Here is the Status of Agency Loans in the COVID-19 Marketplace
- July 14, 2020
The COVID-19 pandemic has not only sickened and killed tens of thousands of people. It also threw the U.S. economy into a tailspin. The official unemployment rate tripled to 11.1% between February and June 2020. Economic experts predicted in early July that the economy would shrink by 7% in 2020.
Despite this environment, insurance agencies will still need loans for acquisitions and new technology. Will they be able to get them?
According to Peter Friedman, president and CEO of lender AgileCap and host of the Insurance Agency Insights podcast, borrowers with strong financials should still have access to credit markets. The federal government’s Paycheck Protection Program (PPP) and Small Business Administration (SBA) loans are currently dominant. Friedman likens this to “free money” being given away that most agencies should use. As those sources of funds begin to recede in the fourth quarter, private loan availability will depend on the public health and economic situations. “The longer uncertainty exists,” he explains, “the harder it will be for borderline borrowers.”
Craig Street, chief lending officer for United Midwest Savings Bank, agrees. “I do believe there will still be funding for well managed agencies,” he says. However, he also expects some credit tightening because of the uncertainty, which makes financial markets skittish. He expects SBA loans to continue as a significant part of lending to insurance agencies.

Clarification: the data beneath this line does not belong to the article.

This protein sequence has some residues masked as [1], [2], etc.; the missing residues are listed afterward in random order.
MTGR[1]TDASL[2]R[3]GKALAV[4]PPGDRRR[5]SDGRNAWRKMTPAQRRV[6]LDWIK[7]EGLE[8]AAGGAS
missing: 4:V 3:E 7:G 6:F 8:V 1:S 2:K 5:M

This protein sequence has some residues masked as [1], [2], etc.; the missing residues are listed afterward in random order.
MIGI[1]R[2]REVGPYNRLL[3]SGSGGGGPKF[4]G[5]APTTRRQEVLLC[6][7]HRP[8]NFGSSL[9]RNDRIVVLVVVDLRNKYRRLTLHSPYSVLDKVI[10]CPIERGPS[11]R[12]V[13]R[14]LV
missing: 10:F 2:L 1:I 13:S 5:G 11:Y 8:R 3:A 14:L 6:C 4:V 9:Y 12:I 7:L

One cloud on the horizon for agencies is the expected wave of return premiums and commissions that will occur following premium audits. While many insureds had their estimated payrolls and sales reduced, there may still be substantial return premium audits. That will in turn force agencies to return commissions.
Jim Jones, president of Quivira Capital, says that the mix of personal versus commercial business in the buyer’s and seller’s book will affect the availability of a loan. “This could be especially true for agencies with niche commercial books,” he adds. Friedman notes, however, that it depends on composition of classes. Some sectors have done better than others. For example, the boom in package delivery to peoples’ homes has benefited the trucking industry. Agencies who insure sectors like that have less to worry about. In any case, he says, “Our customers are not freaking out.”
Both lenders agree on advice for future borrowers:
● Organize your financial records
● Be prepared to explain how the pandemic has impacted your business and what you’re doing about it.
In addition, Jones advises agencies to focus on account retention through frequent client contact and proactive searches for ways to save them money. He also recommends expense reductions that do not impact service levels. Friedman advises hoarding cash. Street asks for patience with lenders. “Lenders are trying to figure it out, too,” he says. “Patience and kindness go a long way.”
Jones cautions that the pre-COVID way of doing business may never return. For success, “Determine what changes in your operations, marketing and servicing, etc., need to be made for meeting your clients’ current and future needs in this new environment.”